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Ground-breaking for housing for disabled adults

May 19, 2012

PAWTUCKET — As 60-something parents of a 24-year-old daughter with severe developmental disabilities, Richard Godfrey said that he and his wife worry a lot about her future. He noted that while the young woman, who needs near-constant care, is currently in a good day care situation, she will one day be alone.
That's why Godfrey, executive director of Rhode Island Housing, said he was feeling especially celebratory about Friday's groundbreaking for Belmont Commons, a 10-unit housing development for individuals and families with disabilities located at 115 Manton St. He was one of a group of state and local community leaders who were all smiles about the long-awaited arrival of what the Arc of Blackstone Valley calls its Manton Street Initiative.
Belmont Commons is being developed by the Blackstone Valley Development Corporation, the real estate development branch of the Arc of Blackstone Valley. Funded primarily through the HUD Section 811 Supportive Housing for Persons with Disabilities Program, the development features five one-bedroom and two-bedroom units. The units will be offered to individuals with intellectual and development disabilities and physical challenges in low-income households.
According to Rhode Island Housing, the development has been carefully designed with a program of supportive service to provide maximum benefit to the residents. The homes have been designed to be completely handicap accessible, with features that include blinking doorbells which can be activated to aid the hearing impaired, optional automatic doors that can be opened remotely from anywhere in the home and wheelchair-height front door peepholes.
U.S. Sen Sheldon Whitehouse said “It's important for individuals with disabilities to have access to safe and affordable housing. The new units at Belmont Commons will give these Rhode Islanders a place to call home, and provide vital services to help them live more independently.” Referring to himself along with his fellow congressmen from Rhode Island, he said, “We get how a family who has a loved one with a disability needs support.”
Whitehouse and Godfrey also spoke of their shared concern over the lack of support in the current political arena for federal funding that allows for projects such as this one that aid the poor and the disabled.
Mayor Donald Grebien stated, “With the growing need for affordable housing for persons with intellectual and developmental disabilities, the current supply in the city of Pawtucket is severely inadequate. Ten additional units of supportive, accessible housing directly address the housing needs and goals stated in the city and state's comprehensive plan.”
Grebien noted that the project reflects government “at its best” with the goal of providing more housing, but also “government at its worst” in the way of the lengthy and frustrating delays that occurred. He added, however, that being able to finally break ground on such a project demonstrates “how important it is to work in partnership.”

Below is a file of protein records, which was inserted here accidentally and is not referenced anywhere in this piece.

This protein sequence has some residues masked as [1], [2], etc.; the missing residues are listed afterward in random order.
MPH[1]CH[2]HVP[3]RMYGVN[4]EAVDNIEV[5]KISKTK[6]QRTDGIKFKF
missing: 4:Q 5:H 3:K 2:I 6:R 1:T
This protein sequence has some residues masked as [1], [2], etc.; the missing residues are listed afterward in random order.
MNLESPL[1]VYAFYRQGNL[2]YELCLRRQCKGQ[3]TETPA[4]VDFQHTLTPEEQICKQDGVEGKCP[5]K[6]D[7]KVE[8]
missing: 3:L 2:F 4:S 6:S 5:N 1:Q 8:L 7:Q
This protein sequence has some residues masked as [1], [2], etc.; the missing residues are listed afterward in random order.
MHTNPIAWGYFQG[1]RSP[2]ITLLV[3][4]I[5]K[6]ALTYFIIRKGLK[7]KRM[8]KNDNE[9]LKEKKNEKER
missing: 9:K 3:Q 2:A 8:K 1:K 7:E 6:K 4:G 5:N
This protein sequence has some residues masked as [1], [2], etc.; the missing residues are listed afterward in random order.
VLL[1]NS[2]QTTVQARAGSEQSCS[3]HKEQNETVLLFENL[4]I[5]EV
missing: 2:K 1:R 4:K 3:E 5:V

Jack Padien, CEO of the Arc of Blackstone Valley, called the groundbreaking ceremony “a very special day for ARC” because it brought to fruition an idea that came about over six years ago. He thanked all of the many city officials who were part of the process, including Grebien and former Mayor James Doyle, City Councilors Thomas Hodge, Christopher O'Neill and Albert Vitali, and the city's Planning and Zoning Departments. He also gave thanks to Whitehouse, along with Congressmen Jack Reed, James Langevin and David Cicilline, and state Rep. Roberto DaSilva, for their help in procuring funding for the project, along with local banking and housing officials and construction firms that are involved.
Padien noted that among the many hurdles was convincing neighbors who were initially wary of the concept. He said that as the Arc was able to develop its program and provided more information through community meetings, “people start to see that it's not such a bad idea.” He added that being able to begin construction on the first of the two planned housing complexes “is a lifelong dream” and said Belmont Commons is the first of maybe four or five other such projects that are in the works for the Arc, including a housing complex for disabled veterans.
Other speakers included Craig Stenning, director of the Rhode Island Department of Behavioral Healthcare, Developmental Disabilities and Hospitals; Nancy Smith Greer, Providence Field Office Director, U.S. Department of Housing and Urban Development (HUD), and Jeanne Cola, chairman of the Office of Housing and Community Development/Housing Resources Commission and executive director, Rhode Island LISC.
Councilor Thomas Hodge, who is on the board of directors for the Arc, said he was particularly pleased to see the long journey toward the housing development come to an end and construction finally getting underway. He said the organization's one-story building on Manton Street will be razed to make room for the first phase of apartment units. Construction will begin on a second unit in the fall. The Arc has another building located nearby on Narragansett Park Drive that offers programs and services as well as other sites in the city that it operates.
Belmont Commons was designed by architects Saccoccio & Associates, Inc., in Cranston and is being built by New England Construction.

 

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